Sharon Florentine over at CIO suggests hiring for general attributes such as teamwork and independence, big picture and strategic thinking, being opinionated yet open-minded and looking for evidence of career progression.

Regarding customer service particularly, there is a range of additional ‘soft skills’ that are highly valuable regarding improving the customer experience. These include empathy, friendliness, responsiveness, personality, and communication.

Ask the right questions

Obviously, you will have few better opportunities to assess your candidate’s soft skills than during the interview process.

Rather than rely on the same-old, same-old set of questions (‘where do you see yourself in five years, anyone?’), consulting firm Freibergs suggests pulling together a list of targeted questions to sniff out the right candidate.

Some of their more customer-service oriented suggestions include:

  • “Tell me about the last time you broke the rules to serve a customer in need”;
  • “Tell me about a time when you made a serious mistake with a customer or a co-worker. How did you reconcile it?” and
  • “Tell me how you recently used humor to diffuse a tense situation.”

Even if these questions catch your potential candidate off-guard, they at least will give you an indication of how well they react under pressure.

Check readiness to go off the script

Although they are sometimes portrayed that way, customer service staff (and especially call center staff) aren’t robots.

Much of the time, it is necessary for customer service staff to refer to a script when answering customer calls. This practice above all promotes consistency, meaning a customer won’t get a different response depending on which operator is on duty or on what time of day it happens to be.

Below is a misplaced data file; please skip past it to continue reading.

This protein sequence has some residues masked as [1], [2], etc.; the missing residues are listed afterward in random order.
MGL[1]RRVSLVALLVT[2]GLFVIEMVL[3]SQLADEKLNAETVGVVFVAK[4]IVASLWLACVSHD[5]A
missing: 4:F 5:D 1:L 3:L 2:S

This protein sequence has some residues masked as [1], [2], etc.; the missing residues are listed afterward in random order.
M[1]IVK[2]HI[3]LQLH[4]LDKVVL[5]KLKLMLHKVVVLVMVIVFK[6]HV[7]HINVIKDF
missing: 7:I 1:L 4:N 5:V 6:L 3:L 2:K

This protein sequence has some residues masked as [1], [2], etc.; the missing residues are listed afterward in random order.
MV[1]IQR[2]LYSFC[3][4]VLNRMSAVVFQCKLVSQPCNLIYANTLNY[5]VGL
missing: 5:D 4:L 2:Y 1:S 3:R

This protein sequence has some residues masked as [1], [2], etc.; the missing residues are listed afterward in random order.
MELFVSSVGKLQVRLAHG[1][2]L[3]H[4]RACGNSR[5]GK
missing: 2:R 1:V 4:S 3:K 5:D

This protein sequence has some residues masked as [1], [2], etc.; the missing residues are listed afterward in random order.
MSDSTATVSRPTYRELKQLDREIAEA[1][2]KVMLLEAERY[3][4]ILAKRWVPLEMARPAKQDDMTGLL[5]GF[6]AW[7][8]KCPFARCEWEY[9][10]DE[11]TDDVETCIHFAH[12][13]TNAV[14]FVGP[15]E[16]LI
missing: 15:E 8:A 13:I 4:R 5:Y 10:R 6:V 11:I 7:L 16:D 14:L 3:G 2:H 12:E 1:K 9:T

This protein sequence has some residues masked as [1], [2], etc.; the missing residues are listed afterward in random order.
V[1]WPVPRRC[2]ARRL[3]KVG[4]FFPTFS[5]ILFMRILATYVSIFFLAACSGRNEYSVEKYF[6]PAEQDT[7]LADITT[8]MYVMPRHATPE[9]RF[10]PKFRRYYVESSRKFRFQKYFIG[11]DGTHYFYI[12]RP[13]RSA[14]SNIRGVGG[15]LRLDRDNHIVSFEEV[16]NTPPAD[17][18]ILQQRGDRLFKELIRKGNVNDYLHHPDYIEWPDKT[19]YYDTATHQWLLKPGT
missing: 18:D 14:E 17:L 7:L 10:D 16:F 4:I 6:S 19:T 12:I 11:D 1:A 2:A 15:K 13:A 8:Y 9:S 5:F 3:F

However, there are times when it is necessary, even desirable, to go off the script to deliver customer service that goes above and beyond expectations.

Customers do want to know there is a real live human being at the end of the line when they place a call. However, it’s not enough just to be human. Human beings that sound like robots aren’t going to cut it… after all, what’s the point of that? Nor will a refusal to deviate from the script even when it makes sense to do so.

As Shep Hyken notes over on his customer service blog, you can’t script sincerity!

Sometimes, it absolutely will be necessary to go off the script to satisfactorily answer client enquiries and portray the company in a positive light. Examples of possible scenarios might include when customers enquire outside the expected normal scope of customer service questions, when the conversation takes an unexpected turn or when there is an opportunity to connect with the customer in a manner the script won’t allow.

In the hiring process, looking for a certain natural effervescence (otherwise known as ‘bubbliness’), an ability to connect with people on a genuine level and a service-oriented personality are good signs you are on the right track. Beyond that, ‘gut feel’ can be a very important strategy. It may not be easy to explain, but if you know, like and trust your potential employee at first sight, there is a good chance your customers will love them too.

Hiring isn’t easy at the best of times. It takes a sharp eye and a goodly helping of intuition to hire employees that will represent trusted friends to your customers. Although some will likely balk at the idea of adding any further planning to their hiring processes, this is an example of a stitch in time truly saving nine.

Taking the time to think through the key company values that you most want to project, and designing hiring processes to support this vision will ultimately be its own reward.

Your front line team is the true face of your business. Make sure yours is presenting your best aspect at every opportunity.